While Hal Jordan was forced into some shore leave, the opposite seems to be happening to John Stewart. No rest for the weary I guess? If there was an aspect to Godhead I disliked was shift in focus from the recruits. I can understand why the shift in focus was done and I’m aware they were still involved but the lack of character of growth that’s shown on the page was missed. So hopefully with this new year and Godhead in the rear view mirror, the recruits will shine once again. So let’s see what Van Jensen has in store for John and his platoon.
The opening scene is done in a fashion to catch readers who may have take a absence or heard that Godhead was over. Lucky for readers who did stick around this is in fact a pivotal scene for the character of John Stewart Here John is actually elevated to corps leader, but it’s not something that’s celebrated. Sticking to Stewart’s character Van Jensen elects John to show why he was chosen. Despite the clandestine meeting it feels rewarding. It’ll be interesting to see how Hal reacts to this news but that’s something to worry about later.
Speaking of gratifying moments, the new recruits introduced all the way back at the start of Van Jensen’s run finally become true Green Lanterns. Oddly enough it’s done quickly and before the reader can comprehend what just occurred, their latest mission falls right into their laps. It’s odd because of how momentous an occasion of becoming a Green Lantern is, and even the oath is squeezed into one tiny panel. This ceremony feels less significant due to how the page was constructed and how quickly it’s over with.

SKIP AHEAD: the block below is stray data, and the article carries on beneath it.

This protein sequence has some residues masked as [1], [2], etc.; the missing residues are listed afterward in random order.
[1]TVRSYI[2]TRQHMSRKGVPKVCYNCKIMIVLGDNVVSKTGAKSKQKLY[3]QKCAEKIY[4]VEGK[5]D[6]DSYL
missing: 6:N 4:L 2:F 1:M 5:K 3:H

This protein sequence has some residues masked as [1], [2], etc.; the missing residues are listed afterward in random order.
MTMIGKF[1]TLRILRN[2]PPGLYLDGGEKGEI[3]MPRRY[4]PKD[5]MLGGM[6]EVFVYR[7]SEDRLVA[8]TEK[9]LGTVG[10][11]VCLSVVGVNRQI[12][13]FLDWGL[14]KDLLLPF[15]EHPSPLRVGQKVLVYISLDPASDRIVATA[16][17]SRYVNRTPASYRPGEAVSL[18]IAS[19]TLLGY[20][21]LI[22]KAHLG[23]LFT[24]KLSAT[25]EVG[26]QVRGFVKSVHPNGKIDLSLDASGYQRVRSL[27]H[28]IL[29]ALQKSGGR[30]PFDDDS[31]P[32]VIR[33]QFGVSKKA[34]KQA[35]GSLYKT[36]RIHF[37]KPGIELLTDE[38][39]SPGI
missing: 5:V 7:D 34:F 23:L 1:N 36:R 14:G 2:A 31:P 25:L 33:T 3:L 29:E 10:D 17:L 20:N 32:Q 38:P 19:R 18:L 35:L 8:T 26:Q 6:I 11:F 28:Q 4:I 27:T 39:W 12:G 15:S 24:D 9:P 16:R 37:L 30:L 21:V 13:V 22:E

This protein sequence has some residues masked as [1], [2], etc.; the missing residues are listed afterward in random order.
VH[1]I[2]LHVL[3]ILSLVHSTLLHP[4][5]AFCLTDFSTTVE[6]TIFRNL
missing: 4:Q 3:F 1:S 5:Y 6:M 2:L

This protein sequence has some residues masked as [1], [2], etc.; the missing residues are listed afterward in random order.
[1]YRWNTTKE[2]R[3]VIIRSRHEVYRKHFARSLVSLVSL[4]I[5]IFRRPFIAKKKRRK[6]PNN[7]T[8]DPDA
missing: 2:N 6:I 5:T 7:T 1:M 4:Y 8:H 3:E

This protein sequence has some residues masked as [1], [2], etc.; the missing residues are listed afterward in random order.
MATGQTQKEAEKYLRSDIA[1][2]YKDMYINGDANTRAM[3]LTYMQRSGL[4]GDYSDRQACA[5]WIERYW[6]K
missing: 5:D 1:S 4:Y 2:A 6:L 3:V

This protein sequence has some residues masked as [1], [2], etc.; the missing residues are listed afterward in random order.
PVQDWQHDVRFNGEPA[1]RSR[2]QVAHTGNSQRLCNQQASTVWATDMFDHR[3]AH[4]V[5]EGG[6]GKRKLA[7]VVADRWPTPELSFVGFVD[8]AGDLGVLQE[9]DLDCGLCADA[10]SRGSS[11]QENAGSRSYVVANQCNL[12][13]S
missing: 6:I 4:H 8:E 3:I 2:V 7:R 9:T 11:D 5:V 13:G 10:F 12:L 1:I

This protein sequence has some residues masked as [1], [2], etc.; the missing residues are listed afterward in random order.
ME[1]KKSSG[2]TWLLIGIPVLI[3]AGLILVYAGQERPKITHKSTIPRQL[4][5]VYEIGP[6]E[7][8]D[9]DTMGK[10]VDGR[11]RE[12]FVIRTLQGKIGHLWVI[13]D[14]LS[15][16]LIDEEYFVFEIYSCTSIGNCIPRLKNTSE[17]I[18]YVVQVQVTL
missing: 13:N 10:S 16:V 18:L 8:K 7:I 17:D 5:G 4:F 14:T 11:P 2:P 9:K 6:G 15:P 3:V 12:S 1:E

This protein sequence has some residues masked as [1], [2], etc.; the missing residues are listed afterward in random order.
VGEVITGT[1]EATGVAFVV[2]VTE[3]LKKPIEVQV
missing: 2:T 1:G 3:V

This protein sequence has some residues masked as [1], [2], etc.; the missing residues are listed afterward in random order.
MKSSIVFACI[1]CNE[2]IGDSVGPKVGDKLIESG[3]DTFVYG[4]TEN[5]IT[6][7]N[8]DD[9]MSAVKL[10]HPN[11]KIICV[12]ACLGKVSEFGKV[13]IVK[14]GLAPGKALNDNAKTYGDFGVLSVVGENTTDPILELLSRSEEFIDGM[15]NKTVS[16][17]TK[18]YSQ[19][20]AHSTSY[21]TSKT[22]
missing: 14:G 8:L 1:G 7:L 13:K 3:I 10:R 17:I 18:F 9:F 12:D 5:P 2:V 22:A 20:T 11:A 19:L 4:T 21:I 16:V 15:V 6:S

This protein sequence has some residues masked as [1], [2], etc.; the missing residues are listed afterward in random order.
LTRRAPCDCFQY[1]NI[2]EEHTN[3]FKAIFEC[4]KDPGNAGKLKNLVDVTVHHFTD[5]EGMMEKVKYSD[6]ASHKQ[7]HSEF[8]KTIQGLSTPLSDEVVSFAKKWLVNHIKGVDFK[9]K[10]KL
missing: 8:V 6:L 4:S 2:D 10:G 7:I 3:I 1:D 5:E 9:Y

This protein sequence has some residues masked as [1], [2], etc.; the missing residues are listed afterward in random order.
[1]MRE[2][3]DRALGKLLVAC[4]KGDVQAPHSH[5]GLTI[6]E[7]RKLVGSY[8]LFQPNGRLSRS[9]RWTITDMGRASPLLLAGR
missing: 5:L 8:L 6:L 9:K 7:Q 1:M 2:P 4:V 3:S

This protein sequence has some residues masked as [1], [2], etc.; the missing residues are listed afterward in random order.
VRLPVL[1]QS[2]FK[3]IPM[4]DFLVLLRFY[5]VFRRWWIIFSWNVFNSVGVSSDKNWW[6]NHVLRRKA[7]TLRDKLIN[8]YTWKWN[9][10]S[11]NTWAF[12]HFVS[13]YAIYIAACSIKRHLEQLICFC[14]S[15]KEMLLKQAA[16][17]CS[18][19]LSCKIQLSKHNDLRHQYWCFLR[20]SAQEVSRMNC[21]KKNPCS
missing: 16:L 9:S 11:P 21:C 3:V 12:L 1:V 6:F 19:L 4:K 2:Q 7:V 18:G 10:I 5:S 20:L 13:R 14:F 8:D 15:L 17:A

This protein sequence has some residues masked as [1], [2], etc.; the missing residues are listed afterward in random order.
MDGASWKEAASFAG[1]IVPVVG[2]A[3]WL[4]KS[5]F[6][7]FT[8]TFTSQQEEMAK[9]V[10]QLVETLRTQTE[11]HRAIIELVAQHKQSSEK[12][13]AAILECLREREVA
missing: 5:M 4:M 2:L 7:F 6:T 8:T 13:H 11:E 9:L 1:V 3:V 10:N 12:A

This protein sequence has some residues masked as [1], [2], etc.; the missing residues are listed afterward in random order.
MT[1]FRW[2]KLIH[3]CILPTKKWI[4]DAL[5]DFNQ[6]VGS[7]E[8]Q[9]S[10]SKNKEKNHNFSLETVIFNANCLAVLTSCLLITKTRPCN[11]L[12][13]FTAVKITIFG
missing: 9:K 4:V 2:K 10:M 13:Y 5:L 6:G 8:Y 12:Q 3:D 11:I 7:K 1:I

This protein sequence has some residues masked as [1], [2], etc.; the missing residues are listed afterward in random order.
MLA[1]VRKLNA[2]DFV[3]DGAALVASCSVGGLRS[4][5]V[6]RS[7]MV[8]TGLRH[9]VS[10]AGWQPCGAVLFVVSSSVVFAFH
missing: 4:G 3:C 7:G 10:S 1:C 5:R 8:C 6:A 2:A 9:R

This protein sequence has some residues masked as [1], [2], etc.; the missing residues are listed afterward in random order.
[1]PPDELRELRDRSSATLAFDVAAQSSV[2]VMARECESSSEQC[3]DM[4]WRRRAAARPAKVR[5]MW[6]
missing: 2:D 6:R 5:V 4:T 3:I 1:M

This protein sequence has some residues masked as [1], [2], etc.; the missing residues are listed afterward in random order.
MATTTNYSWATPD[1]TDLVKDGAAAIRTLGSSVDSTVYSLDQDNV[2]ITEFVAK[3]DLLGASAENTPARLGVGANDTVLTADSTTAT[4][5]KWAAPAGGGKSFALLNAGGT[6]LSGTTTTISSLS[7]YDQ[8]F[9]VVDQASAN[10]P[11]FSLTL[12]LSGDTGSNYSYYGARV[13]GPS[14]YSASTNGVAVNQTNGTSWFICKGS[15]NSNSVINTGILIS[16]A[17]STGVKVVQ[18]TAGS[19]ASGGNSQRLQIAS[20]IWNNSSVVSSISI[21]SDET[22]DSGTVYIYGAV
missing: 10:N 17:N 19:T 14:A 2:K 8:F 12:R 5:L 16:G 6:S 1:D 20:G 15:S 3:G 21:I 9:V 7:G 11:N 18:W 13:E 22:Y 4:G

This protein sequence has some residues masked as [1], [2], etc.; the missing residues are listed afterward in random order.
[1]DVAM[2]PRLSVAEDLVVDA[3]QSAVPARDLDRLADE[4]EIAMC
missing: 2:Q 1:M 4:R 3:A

Especially when you factor in how long it’s been due for these recruits to actually become Green Lanterns, it’s a bit of a let down to see this shunted down a notch. I’m guessing that this is where limiting to twenty pages can truly be a pain.
Sadly another downside to the first quarter of the book was the art it’s not terrible as the story telling was fine. It’s minimalist in it’s final look but some facial features make the characters look completely different. The art comes off as more distracting and took me out of the story enough to not notice it.
The second half of the book picks up with John leading a team to help Lantern Feska’s planet. I did enjoy Van Jensen starting this storyline out as a simple ridding the planet of all crime but in fact a much deeper problem persists. Since not much is known it brings a level of suspense to the reader that is so far and few between in today’s superhero comics. Bernard Chang returns in his full glory in this issue and I adored his rendering of the city slums, and his great action pages are complimented with a sentimental reunion of Feska and her son, showing his progression as an artist. His storytelling remains top notch and his final page is a great example of using shadows, in a way it is a visual representation of the calm before the storm.
Green Lantern Corps #38 earns a 3/5
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